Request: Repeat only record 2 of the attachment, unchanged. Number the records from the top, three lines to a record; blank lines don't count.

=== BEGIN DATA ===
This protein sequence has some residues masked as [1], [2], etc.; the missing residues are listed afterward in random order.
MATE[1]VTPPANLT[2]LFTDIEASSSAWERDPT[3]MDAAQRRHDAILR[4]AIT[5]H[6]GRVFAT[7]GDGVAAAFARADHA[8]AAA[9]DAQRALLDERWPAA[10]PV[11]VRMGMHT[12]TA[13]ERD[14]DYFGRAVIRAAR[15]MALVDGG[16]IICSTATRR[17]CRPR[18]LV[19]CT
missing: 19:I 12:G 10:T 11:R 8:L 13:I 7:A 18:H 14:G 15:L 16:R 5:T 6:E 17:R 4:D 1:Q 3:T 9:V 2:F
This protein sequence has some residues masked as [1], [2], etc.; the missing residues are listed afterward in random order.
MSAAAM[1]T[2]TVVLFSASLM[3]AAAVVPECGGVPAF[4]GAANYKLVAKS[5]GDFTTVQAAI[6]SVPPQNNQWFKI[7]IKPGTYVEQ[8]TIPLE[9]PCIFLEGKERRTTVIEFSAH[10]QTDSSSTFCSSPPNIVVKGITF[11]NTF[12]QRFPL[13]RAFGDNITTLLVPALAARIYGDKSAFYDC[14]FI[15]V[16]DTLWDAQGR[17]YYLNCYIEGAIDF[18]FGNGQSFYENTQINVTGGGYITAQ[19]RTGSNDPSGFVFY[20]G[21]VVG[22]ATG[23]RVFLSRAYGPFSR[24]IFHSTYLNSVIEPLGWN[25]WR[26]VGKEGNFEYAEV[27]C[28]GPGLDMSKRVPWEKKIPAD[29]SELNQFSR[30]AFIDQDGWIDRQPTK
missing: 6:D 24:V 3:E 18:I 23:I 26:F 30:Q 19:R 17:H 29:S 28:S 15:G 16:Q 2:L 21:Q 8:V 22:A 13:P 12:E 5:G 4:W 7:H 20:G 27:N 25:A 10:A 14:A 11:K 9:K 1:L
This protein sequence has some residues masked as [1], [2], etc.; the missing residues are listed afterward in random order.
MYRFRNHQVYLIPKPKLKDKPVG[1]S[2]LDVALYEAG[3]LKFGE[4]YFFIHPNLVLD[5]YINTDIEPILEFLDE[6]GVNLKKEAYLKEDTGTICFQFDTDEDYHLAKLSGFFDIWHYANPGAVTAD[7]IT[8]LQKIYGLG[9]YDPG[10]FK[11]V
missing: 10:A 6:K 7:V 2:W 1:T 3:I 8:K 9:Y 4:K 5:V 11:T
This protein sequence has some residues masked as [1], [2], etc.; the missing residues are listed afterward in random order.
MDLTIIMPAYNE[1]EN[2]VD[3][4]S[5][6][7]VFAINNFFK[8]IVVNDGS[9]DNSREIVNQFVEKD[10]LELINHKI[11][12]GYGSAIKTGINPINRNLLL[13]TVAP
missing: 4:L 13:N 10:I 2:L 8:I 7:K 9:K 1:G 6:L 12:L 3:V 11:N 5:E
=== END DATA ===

This protein sequence has some residues masked as [1], [2], etc.; the missing residues are listed afterward in random order.
MSAAAM[1]T[2]TVVLFSASLM[3]AAAVVPECGGVPAF[4]GAANYKLVAKS[5]GDFTTVQAAI[6]SVPPQNNQWFKI[7]IKPGTYVEQ[8]TIPLE[9]PCIFLEGKERRTTVIEFSAH[10]QTDSSSTFCSSPPNIVVKGITF[11]NTF[12]QRFPL[13]RAFGDNITTLLVPALAARIYGDKSAFYDC[14]FI[15]V[16]DTLWDAQGR[17]YYLNCYIEGAIDF[18]FGNGQSFYENTQINVTGGGYITAQ[19]RTGSNDPSGFVFY[20]G[21]VVG[22]ATG[23]RVFLSRAYGPFSR[24]IFHSTYLNSVIEPLGWN[25]WR[26]VGKEGNFEYAEV[27]C[28]GPGLDMSKRVPWEKKIPAD[29]SELNQFSR[30]AFIDQDGWIDRQPTK
missing: 6:D 24:V 3:E 18:I 23:I 26:F 30:Q 19:R 17:H 29:S 28:S 15:G 16:Q 2:L 21:Q 8:V 22:A 13:P 12:E 5:G 4:W 7:H 20:G 27:N 25:A 10:A 14:A 11:K 9:K 1:L